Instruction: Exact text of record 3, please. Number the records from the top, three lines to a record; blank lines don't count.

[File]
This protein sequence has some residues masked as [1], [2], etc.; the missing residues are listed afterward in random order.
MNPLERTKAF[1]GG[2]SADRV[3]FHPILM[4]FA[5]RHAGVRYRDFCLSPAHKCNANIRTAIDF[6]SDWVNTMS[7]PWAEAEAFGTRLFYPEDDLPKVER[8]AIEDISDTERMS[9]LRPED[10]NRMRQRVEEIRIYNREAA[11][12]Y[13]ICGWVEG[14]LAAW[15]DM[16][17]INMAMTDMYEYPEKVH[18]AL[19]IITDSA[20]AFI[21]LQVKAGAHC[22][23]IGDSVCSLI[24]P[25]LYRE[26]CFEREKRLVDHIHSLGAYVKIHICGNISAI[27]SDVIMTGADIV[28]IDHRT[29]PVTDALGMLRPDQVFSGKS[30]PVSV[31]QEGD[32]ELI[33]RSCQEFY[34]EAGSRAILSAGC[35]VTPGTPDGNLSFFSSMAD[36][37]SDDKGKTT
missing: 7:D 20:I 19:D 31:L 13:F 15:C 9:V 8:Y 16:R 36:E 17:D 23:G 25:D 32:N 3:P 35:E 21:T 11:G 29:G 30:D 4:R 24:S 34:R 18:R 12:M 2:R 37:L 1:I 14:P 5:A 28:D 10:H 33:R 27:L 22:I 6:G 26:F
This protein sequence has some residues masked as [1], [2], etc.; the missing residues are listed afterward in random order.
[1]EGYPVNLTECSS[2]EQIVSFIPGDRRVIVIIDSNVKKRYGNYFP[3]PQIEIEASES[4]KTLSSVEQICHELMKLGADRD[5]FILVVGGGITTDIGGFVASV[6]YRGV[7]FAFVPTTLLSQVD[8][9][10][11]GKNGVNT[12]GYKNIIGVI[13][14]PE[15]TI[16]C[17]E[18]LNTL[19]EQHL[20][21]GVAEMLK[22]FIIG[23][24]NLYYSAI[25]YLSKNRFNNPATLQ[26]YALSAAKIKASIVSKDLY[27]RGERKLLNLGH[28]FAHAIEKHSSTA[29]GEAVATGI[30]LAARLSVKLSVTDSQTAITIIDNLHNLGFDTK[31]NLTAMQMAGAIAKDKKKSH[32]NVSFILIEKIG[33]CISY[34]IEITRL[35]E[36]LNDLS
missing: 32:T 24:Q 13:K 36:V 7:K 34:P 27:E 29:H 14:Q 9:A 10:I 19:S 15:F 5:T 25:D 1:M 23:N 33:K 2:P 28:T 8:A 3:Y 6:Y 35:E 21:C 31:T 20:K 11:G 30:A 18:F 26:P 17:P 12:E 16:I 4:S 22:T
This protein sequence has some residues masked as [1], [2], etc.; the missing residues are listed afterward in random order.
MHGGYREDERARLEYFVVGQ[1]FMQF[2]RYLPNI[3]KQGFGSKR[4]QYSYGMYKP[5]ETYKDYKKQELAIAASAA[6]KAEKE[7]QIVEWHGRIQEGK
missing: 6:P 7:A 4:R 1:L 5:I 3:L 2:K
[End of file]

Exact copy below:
This protein sequence has some residues masked as [1], [2], etc.; the missing residues are listed afterward in random order.
MHGGYREDERARLEYFVVGQ[1]FMQF[2]RYLPNI[3]KQGFGSKR[4]QYSYGMYKP[5]ETYKDYKKQELAIAASAA[6]KAEKE[7]QIVEWHGRIQEGK
missing: 6:P 7:A 4:R 1:L 5:I 3:L 2:K